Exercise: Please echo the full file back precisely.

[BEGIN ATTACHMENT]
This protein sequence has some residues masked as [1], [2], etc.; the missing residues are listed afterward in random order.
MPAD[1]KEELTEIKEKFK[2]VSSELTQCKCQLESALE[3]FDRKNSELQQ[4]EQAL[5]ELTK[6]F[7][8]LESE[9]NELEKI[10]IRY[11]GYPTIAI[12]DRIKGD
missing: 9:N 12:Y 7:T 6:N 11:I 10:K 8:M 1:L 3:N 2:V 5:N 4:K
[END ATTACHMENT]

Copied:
This protein sequence has some residues masked as [1], [2], etc.; the missing residues are listed afterward in random order.
MPAD[1]KEELTEIKEKFK[2]VSSELTQCKCQLESALE[3]FDRKNSELQQ[4]EQAL[5]ELTK[6]F[7][8]LESE[9]NELEKI[10]IRY[11]GYPTIAI[12]DRIKGD
missing: 9:N 12:Y 7:T 6:N 11:I 10:K 8:M 1:L 3:N 2:V 5:N 4:K